Sunday, December 9, 2007

Travel is so broadening.

Today let us ponder things Mexican and things Japanese. Or not. Let me explain.

My oldest son had to fly to Louisiana this weekend to play his saxophone (I'm not kidding), and since my daughter-in-law's schedule included attending a luncheon on Saturday at her church for all the ladies involved in weekly Bible studies, she called us on Friday and asked if we could come over and stay with Matthew and Ansley for part of the day Saturday. Matthew called us Saturday morning and asked that we bring along our set of Mexican Train Dominoes. It turned out that except for the hour when the four of us went out to Chik-Fil-A for lunch, we played Mexican Train dominoes pretty much the entire time their mother was gone. I have no idea why this particular form of the game of dominoes is called Mexican Train, but I am willing to entertain all theories. One thing I know: it isn't the method by which most of our friends from south of the border arrive in our fair country.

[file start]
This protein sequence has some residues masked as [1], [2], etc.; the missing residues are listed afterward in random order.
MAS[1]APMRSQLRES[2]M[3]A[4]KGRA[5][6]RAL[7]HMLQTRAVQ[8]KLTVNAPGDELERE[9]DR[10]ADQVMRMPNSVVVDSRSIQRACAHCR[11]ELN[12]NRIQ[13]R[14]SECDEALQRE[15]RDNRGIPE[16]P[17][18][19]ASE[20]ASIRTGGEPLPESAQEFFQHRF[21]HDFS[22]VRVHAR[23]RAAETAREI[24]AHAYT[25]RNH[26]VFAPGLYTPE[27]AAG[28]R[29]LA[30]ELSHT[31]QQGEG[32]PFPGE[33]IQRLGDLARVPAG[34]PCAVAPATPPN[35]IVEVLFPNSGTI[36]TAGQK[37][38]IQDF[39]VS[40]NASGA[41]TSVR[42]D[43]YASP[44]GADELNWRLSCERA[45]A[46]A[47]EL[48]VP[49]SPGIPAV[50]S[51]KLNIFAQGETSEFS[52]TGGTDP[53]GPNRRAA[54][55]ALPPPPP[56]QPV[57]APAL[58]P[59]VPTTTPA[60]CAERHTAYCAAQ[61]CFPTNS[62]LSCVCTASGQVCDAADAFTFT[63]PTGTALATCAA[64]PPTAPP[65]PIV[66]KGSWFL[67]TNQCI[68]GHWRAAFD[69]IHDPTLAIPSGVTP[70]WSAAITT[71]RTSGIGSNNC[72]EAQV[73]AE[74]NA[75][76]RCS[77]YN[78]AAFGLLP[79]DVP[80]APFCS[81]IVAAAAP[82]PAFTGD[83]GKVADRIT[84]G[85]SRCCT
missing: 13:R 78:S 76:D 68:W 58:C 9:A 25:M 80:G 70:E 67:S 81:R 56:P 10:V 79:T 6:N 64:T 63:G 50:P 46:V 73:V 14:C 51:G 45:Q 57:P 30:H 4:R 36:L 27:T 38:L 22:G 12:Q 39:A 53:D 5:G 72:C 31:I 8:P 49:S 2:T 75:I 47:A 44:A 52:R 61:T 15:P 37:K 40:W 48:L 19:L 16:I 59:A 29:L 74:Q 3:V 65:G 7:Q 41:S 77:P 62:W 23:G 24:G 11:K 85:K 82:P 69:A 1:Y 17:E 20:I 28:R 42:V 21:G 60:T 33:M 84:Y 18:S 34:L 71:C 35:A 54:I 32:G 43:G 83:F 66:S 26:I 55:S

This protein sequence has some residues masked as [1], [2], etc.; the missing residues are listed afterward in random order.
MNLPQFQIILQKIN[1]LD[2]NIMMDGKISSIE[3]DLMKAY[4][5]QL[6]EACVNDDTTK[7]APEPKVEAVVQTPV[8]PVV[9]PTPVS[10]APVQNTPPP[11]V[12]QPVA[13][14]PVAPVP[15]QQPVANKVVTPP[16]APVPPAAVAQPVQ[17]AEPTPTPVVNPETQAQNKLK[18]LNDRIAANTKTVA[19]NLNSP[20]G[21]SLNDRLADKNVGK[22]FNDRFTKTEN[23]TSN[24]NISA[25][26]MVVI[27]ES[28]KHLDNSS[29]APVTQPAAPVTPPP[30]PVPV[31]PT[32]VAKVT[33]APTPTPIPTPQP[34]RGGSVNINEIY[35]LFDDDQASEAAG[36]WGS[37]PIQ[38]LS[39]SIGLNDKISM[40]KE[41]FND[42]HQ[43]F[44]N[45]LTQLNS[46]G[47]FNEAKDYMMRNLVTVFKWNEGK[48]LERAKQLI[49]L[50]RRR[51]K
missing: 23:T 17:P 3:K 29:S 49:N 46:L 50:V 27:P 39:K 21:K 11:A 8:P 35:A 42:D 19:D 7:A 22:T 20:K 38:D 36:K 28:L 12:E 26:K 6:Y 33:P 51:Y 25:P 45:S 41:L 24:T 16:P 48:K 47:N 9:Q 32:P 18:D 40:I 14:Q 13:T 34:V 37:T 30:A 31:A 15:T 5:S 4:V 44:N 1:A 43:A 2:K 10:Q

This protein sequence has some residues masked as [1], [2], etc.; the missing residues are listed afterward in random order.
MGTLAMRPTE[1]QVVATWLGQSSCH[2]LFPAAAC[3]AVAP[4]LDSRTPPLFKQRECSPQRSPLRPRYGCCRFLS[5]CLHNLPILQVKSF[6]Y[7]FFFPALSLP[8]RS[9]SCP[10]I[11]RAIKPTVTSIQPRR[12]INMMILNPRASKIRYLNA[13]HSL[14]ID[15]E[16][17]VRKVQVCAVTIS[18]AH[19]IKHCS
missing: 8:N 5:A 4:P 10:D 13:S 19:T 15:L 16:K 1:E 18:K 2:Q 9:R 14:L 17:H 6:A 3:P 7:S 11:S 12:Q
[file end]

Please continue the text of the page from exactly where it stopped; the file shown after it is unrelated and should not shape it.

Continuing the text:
Today was Noah's tenth birthday, and he had asked that the party be held at a Japanese restaurant. So eight little boys and six adults oohed and ahhed at the antics of the chef just as so many before us have done. When I asked the hostess what the name of the restaurant, Hanami, meant, she struggled to find the words in English and finally said, "when the seasons change and the flowers fall." I thought she was talking about autumn, even though she had definitely said flowers, not leaves. When I got back home, I signed onto Ye Olde Trusty Computer and asked ask.com for more information. Turns out hanami means "viewing the cherry blossoms" and is either a revered cultural event or a drunken orgy, depending on whom you ask. The nearest thing to it I can think of here in the good old U. S. of A. would have to be a combination of (a) "going to see the autumn leaves" if it happened in the spring [Note. Here in Atlanta, we do have a spring equivalent we call "looking at dogwoods and azaleas"] and (b) Mardi Gras, which is also either a revered cultural event (the day before Lent begins) or a drunken orgy, depending on whom you ask.

The title of the post says it all. Travel is so broadening, even when it's only to Acworth and Canton.

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